More than 300 million people around the world suffer from what are known as rare diseases. Pharmaceutical companies have not historically focused on these illnesses, but new incentives are encouraging them to do so and breakthroughs are occurring.
Rare Disease Day takes place on the last day of February each year. The main objective of the day is to raise awareness among the general public and policymakers about rare diseases and their impact on patients’ lives.
And despite being ‘rare’, these illnesses do affect hundreds of millions of people around the world. In Europe, for example, a disease is defined as rare when it is present in fewer than one in 2,000 people. This may seem small in percentage terms, but in total between 3.5% and 5.9% of the worldwide population suffers from rare diseases – roughly equivalent to the population of the US, the world’s third largest country.
Moreover, rare diseases tend to be extremely serious:
Pharmaceutical companies have historically not prioritised rare-disease drug development, but recent regulation has provided some incentives to do so. In the US, pharmaceutical companies now enjoy up to seven years of market exclusivity, tax credits of 50% for certain research and development efforts, and fast-track drug approvals. In Europe, pharmaceutical companies benefit from up to 10 years of market exclusivity, tax credits, exemptions from certain licensing fees, and EU and national grants.
This is already having an effect. 2019 was another strong year for novel drug approvals for rare diseases, as approval times for drugs designated as breakthrough therapies improved markedly. In particular, two medications – Trikafta for cystic fibrosis and Enhertu for unresectable or metastatic HER2-positive breast cancer – received approval decisions that were among the 10 fastest since 2010. According to an analysis conducted by Vantage based on EvaluatePharma data, the 49 novel medicines approved by the Food and Drug Administration (FDA) in 2019 have a fifth-year sales potential of $27.1 billion.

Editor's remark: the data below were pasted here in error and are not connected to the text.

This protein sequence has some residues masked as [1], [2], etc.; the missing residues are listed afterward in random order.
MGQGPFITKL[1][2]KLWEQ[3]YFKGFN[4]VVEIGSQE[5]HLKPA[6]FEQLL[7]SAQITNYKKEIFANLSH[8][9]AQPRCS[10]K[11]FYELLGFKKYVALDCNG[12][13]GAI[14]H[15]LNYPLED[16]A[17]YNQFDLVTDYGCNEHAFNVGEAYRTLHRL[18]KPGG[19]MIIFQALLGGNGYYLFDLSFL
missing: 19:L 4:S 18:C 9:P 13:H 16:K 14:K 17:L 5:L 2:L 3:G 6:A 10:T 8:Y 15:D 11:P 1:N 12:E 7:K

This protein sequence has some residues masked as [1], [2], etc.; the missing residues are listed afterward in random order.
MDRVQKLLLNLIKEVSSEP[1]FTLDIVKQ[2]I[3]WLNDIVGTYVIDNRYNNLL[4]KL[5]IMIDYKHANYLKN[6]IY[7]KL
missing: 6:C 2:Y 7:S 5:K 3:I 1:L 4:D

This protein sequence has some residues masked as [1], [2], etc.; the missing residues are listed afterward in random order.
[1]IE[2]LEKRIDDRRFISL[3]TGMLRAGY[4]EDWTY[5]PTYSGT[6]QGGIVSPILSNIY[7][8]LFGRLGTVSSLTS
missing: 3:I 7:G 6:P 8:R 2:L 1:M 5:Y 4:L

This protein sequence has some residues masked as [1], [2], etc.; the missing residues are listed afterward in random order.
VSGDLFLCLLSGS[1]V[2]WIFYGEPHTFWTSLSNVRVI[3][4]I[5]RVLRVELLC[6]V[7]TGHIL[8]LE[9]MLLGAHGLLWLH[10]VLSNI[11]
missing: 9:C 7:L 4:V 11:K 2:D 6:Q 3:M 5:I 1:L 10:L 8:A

Such success in research and development has tended to be reflected in pharmaceutical companies’ share prices. For example, Trikafta-producer Vertex Pharmaceuticals’ stock has gained more than 40% since mid-October 2019 in the wake of the drug’s approval and other positive news. This surge is underpinned by Trikafta’s likely financial impact for Vertex. According to EvaluatePharma, the drug is expected to generate sales per year of up to $4 billion by 2024.
Encouragingly, Vertex has also announced that an agreement has been reached with NHS England that makes three other medications available to eligible cystic fibrosis patients. This opens the door to the treatment for around 5,000 cystic fibrosis patients in England.
Worldwide, sales of orphan drugs (those developed to treat medical conditions which would not be profitable to produce without government assistance due to their rarity) are forecast to grow at a compound annual growth rate of 12.3% from 2019 to 2024, double the estimated rate for the non-orphan drug market. By 2024, orphan drugs are expected to capture a fifth of worldwide prescription sales and reach $242 billion in annual sales.
Yet even though researchers are making progress in learning how to diagnose, treat, and even prevent some rare diseases, the majority of these conditions have no treatments. Rare Disease Day raises awareness for the 300 million people living with a rare disease around the world and their families. It is a great initiative for our society.
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 Source: EvaluatePharma, Orphan Drug Report 2017
 Source: Pharma, Biotech & Medtech 2019 in Review
 Source: EvaluatePharma, Orphan Drug Report 2019